Raising kids is a constant negotiation. We want them to be independent, to build meaningful friendships and to become their own person. And yet, a healthy family bond is essential to the well-being and flourishing of our children from birth through adulthood.
Unfortunately, even the most well-meaning parents often sabotage these relationships by doing a few common, but unhelpful things. Here are three:
- Equating "busy" with "healthy." We often buy the lie that what our kids need is to be kept busy so they don't get in trouble, or so they can make friends or so they feel like their lives have meaning. The problem is this is a myth. In reality, the dramatic increase in children's activity and the subsequent loss of free time has served to lessen creativity and increase anxiety and depression in kids.
More to the point of this article, it makes it virtually impossible for the typical parent to have more than a passing conversation with their child each day. And that "passing" conversation is typically punctuated with the instructions, "Take the earbuds out so you can hear me."
If we're going to build lasting family bonds, we must be willing to say no to the tyranny of busy-ness. You can't create family bonds if you don't carve out time. One of the rules my wife and I made early on with our kids was that they could not participate in more than one extracurricular activity per season. We've had countless fights about this, but in the end, we're really grateful for that rule. It's allowed us to get pretty consistent time to connect as a family each night, even though some nights, that may only be 15 minutes.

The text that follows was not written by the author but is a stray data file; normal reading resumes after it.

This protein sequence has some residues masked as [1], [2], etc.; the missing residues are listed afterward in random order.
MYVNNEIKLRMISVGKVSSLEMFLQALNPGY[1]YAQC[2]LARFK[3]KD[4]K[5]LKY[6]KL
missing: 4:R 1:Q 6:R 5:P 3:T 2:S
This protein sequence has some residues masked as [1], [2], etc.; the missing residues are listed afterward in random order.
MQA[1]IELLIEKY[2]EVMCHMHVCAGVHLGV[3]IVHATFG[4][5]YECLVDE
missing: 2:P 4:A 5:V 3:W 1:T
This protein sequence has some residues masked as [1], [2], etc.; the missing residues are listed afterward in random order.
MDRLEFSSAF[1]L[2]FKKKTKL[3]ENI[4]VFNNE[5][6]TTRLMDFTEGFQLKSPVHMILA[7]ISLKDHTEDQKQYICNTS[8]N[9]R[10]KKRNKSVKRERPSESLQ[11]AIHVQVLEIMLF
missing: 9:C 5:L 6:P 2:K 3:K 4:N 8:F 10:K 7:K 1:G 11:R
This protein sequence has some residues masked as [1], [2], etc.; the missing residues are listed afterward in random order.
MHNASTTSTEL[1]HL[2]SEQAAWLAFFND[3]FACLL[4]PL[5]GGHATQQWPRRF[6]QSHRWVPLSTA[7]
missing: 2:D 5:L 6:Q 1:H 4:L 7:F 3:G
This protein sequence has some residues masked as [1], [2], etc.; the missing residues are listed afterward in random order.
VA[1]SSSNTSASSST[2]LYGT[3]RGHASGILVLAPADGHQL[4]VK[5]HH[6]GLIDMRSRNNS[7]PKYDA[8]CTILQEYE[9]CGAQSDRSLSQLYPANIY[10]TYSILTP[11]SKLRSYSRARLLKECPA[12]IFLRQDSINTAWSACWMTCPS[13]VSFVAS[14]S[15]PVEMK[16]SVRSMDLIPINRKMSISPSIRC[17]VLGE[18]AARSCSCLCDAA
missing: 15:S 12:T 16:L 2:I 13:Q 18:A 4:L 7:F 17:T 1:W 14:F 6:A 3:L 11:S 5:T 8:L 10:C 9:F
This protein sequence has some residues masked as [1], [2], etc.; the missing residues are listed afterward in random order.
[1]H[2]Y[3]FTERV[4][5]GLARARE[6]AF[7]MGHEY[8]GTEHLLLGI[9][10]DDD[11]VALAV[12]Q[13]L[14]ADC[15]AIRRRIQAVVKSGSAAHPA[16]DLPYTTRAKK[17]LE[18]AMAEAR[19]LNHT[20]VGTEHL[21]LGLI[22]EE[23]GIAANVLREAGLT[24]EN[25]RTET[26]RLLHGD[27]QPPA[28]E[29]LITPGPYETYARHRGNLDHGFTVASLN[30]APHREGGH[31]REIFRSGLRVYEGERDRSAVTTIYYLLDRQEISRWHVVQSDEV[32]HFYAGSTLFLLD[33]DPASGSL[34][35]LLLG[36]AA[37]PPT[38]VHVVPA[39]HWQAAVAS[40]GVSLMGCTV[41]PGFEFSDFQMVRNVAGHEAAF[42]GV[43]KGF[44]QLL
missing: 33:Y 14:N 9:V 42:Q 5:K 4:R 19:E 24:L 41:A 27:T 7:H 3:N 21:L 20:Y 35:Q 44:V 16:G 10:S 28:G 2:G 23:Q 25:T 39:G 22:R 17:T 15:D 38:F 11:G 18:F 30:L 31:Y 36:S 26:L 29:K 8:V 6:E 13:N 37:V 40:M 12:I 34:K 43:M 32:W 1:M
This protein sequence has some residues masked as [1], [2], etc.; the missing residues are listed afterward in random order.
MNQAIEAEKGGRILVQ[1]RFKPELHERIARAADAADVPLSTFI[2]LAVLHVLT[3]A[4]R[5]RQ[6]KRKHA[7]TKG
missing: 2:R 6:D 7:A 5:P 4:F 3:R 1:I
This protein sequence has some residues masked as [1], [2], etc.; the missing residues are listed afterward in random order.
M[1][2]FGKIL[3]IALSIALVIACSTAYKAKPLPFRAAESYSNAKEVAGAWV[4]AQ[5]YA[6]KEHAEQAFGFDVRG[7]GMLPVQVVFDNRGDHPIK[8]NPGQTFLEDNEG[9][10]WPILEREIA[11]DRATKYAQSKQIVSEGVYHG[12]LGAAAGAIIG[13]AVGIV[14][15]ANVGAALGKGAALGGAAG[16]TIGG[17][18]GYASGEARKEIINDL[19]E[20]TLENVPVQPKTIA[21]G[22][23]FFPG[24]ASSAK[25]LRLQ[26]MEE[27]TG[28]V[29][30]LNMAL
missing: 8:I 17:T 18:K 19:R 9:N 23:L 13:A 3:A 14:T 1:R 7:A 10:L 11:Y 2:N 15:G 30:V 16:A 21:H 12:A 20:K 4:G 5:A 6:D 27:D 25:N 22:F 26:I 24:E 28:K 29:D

- Allowing technology to win. Speaking of "earbuds," that's a real problem in our house. Our kids love music and often listen to different types of music. This leads to four kids sitting in the same room with earbuds in while doing their homework. They might as well be in separate time zones. My wife recently came up with the rule that no one can have earbuds in while at home. Zero percent of the time. Needless to say, this was not greeted with fanfare. However, in the weeks since we've noticed a much different atmosphere. Conversation flows more freely. Siblings acknowledge one another—you know, like actual people.
Many of us feel helpless to take a stand against the onslaught of technology: smartphones, gaming, social media; there is so much vying for our kid's attention that is way more interesting than we are. But if we want to build meaningful family bonds, we've got to have space to connect that is unimpeded by the escape of a screen. Set up rules about when screens get put away. Refuse to allow screens at the dinner table (you too, Dad). Set limits for usage (most smartphones have functions that allow you to limit screen time automatically). These rules will not be fun to implement (your kids will not cheer your efforts) but it will be worth it.
- Taking life too seriously. Sometimes it takes science a while to catch up to what we know intuitively. For example, did you realize that laughing with someone increases the likelihood that you'll form meaningful bonds? Laughing releases endorphins, which promote social bonding. So laugh with your wife and kids. If your kids are young have tickle fights (17-year-olds tend to be weird about that). Tell jokes. Watch movies that make all of you laugh. Laugh at yourself when you make mistakes. Listen to comedians or funny audiobooks while driving.
As much as possible, create an environment in which your family can have fun together. Obviously, life can't be one big laugh-fest. But figuring out how to make it a regular part of your family's life together will pay big dividends in creating lasting bonds.
Sound off: What have you done lately to create family bonds?
Timothy Diehl is a husband, father, pastor, basketball fan, U2 junkie and theology nerd who loves helping people find meaning in life. He's done stints as a high school teacher, campus minister and now serves as a pastor with a bunch of folks who are trying to pursue authentic faith and life together outside of Reading, Pennsylvania.
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